Statins: statins are a group of drugs used to lower cholesterol. Combining niacin with statins may increase the risk of side effects, especially muscle pain and muscle damage. It is important to coordinate the use of niacin and statins under a doctor's supervision to minimize possible interactions.
Blood Thinners: niacin may increase the blood-thinning effects of medications such as warfarin, which may lead to an increased risk of bleeding. Physicians should therefore carefully monitor niacin intake in individuals taking blood-thinning medications and adjust dosage accordingly.
Diabetes medications: Niacin may affect blood glucose levels. When niacin and diabetes medications such as insulin or oral antidiabetic agents are taken at the same time, changes in blood glucose levels may occur. It is important to monitor blood glucose levels regularly and adjust the dosage of diabetes medications if necessary.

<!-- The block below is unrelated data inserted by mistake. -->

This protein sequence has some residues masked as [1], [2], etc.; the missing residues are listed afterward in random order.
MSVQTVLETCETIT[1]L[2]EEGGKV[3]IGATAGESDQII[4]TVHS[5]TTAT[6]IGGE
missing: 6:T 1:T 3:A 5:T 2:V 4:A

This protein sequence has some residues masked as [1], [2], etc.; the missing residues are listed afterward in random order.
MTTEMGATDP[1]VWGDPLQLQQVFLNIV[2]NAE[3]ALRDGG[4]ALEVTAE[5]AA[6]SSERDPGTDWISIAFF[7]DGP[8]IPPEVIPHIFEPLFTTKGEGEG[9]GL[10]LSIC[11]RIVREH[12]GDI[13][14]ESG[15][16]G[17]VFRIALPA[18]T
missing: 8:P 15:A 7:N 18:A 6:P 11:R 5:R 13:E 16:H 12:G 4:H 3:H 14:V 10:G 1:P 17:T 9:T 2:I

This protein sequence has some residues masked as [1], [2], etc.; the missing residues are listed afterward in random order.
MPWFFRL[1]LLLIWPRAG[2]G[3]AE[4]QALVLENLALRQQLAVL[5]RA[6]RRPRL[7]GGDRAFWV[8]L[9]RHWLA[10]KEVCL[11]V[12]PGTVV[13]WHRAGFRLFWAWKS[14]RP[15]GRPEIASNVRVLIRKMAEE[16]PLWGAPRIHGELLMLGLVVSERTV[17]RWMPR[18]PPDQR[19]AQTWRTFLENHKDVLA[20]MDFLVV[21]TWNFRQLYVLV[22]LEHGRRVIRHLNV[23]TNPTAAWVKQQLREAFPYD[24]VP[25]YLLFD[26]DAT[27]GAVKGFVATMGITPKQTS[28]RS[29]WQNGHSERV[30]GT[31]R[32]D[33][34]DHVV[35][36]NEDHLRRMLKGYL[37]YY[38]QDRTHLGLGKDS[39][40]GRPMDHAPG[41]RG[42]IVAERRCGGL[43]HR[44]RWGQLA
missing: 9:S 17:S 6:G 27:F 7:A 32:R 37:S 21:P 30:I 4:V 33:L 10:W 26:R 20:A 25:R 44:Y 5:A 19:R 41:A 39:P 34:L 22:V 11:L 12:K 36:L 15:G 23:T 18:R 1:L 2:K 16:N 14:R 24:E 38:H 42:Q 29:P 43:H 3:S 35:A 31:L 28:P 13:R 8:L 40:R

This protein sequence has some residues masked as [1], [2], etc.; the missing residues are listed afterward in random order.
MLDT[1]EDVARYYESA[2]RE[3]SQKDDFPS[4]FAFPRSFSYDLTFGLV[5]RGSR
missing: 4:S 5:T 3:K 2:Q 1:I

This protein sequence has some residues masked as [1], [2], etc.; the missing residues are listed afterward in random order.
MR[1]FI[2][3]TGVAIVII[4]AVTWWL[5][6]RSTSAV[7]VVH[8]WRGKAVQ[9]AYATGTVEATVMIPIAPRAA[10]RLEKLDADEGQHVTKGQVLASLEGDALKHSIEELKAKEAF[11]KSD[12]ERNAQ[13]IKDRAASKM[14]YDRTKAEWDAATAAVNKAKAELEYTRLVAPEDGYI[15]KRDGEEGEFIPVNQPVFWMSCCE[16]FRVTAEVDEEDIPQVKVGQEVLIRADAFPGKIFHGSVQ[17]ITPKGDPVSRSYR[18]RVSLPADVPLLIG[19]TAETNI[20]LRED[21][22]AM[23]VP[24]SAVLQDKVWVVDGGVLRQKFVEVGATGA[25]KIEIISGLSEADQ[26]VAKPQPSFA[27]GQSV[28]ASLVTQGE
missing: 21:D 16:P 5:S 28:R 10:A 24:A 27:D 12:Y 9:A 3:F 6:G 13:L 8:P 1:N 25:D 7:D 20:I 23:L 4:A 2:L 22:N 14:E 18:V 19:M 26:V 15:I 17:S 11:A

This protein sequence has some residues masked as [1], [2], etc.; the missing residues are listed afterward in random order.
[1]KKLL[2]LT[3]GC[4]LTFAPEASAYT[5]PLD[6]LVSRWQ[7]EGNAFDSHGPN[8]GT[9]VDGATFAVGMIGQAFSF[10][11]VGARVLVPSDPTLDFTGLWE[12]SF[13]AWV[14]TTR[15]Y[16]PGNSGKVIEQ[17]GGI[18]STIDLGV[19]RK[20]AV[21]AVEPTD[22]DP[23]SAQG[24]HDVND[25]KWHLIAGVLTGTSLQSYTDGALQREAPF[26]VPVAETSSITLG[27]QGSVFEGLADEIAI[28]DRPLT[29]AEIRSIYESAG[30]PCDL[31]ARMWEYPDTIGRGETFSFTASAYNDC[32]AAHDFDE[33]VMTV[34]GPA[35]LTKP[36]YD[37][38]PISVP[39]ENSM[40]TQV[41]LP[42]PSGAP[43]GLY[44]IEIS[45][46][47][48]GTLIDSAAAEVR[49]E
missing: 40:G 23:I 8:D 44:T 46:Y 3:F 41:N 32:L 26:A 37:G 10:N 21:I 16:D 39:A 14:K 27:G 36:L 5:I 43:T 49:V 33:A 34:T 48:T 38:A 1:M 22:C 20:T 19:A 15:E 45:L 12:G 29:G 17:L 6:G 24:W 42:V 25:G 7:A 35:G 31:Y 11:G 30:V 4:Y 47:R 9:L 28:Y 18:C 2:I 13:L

Gout medications: Niacin may increase uric acid levels, which can be problematic for people with gout. Simultaneous use of niacin and gout medications such as allopurinol may require dosage adjustment or regular monitoring of uric acid levels.
Dietary supplements: there is a risk of overdose when combining niacin with other dietary supplements, especially those containing high doses of vitamin B3 or other B vitamins. It is important to consider the total dose of niacin from different sources and coordinate intake with respect to the recommended daily allowance.
4. niacin in the form of dietary supplements
Niacin should normally be absorbed daily by the body. The best way, of course, is through a healthy and balanced diet. However, many people find it very difficult to meet their complete vitamin needs. In that case, vitamin B3 should be taken in supplemental form to avoid niacin deficiency. Vitamin B3 is commercially available in the form of dietary supplements. It is offered in the form of niacin capsules and niacin tablets. Both forms are easy to use and enter the circulation quickly.
Vitamineule® Niacin Capsules